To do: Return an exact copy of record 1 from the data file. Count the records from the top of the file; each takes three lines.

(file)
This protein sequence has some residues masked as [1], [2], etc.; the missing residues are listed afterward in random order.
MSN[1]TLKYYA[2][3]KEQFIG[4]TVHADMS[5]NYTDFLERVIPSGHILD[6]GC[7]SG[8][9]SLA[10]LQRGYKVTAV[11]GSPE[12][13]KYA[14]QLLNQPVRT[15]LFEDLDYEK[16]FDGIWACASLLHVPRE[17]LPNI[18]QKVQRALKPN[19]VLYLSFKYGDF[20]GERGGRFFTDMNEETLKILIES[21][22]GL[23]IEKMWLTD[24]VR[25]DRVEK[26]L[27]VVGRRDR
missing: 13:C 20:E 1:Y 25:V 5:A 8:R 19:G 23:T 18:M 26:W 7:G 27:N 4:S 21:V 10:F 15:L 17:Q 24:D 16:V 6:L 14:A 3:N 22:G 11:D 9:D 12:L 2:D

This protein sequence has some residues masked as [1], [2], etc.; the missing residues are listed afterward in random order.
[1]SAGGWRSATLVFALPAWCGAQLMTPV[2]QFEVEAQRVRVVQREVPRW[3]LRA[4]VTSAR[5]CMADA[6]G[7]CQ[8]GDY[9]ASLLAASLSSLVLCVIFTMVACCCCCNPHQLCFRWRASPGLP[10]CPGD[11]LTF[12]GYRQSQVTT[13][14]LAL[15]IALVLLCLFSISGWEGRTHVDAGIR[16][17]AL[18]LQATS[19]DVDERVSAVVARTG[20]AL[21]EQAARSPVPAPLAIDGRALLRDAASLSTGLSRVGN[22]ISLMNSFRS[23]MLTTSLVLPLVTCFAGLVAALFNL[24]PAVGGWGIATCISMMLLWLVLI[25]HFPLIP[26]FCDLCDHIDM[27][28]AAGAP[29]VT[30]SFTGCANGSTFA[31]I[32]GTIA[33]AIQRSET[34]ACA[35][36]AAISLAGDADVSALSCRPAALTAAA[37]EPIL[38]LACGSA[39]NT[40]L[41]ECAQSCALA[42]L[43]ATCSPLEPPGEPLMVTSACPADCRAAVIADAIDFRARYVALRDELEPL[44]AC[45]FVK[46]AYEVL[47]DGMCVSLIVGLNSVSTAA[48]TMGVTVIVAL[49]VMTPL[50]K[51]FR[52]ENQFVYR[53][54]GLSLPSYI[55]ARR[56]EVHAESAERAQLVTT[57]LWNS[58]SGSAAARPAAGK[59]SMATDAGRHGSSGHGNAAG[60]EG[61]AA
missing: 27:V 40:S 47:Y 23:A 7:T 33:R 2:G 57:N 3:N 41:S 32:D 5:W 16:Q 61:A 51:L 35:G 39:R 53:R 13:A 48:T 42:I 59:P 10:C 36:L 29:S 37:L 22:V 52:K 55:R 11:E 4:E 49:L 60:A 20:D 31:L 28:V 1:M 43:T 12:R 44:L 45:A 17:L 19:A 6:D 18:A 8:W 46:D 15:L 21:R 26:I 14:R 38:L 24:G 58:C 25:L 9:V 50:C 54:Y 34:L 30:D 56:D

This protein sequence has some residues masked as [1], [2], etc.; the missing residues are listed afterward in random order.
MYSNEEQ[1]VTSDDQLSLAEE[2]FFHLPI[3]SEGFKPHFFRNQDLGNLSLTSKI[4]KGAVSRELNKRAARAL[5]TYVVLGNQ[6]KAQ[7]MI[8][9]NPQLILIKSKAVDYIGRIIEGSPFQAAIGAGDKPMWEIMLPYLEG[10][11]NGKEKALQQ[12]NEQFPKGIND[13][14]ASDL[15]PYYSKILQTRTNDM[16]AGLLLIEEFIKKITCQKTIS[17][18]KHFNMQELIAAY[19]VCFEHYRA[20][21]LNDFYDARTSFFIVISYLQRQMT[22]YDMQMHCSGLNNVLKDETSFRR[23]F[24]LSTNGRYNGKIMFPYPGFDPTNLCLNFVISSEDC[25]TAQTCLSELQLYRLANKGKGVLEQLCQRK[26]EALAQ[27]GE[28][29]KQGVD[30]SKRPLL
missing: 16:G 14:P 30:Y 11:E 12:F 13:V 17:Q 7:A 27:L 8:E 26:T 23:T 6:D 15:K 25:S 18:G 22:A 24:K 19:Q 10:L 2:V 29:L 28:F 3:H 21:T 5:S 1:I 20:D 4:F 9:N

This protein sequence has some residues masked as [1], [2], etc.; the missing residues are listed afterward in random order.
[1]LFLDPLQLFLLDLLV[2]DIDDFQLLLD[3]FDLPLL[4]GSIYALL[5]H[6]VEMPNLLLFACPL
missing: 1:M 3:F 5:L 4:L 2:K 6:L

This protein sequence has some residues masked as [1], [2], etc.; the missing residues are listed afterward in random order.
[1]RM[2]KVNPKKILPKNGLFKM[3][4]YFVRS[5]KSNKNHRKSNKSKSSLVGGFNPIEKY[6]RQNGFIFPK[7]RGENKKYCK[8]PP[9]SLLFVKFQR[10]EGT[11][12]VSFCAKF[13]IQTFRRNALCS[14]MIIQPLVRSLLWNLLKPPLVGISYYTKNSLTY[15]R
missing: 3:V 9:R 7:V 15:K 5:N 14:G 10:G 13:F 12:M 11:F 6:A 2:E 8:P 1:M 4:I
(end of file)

This protein sequence has some residues masked as [1], [2], etc.; the missing residues are listed afterward in random order.
MSN[1]TLKYYA[2][3]KEQFIG[4]TVHADMS[5]NYTDFLERVIPSGHILD[6]GC[7]SG[8][9]SLA[10]LQRGYKVTAV[11]GSPE[12][13]KYA[14]QLLNQPVRT[15]LFEDLDYEK[16]FDGIWACASLLHVPRE[17]LPNI[18]QKVQRALKPN[19]VLYLSFKYGDF[20]GERGGRFFTDMNEETLKILIES[21][22]GL[23]IEKMWLTD[24]VR[25]DRVEK[26]L[27]VVGRRDR
missing: 13:C 20:E 1:Y 25:V 5:A 8:R 19:G 23:T 18:M 26:W 7:G 27:N 4:S 21:V 10:F 15:L 17:Q 24:D 16:V 6:L 14:A 3:N 22:G 11:D 9:D 12:L 2:D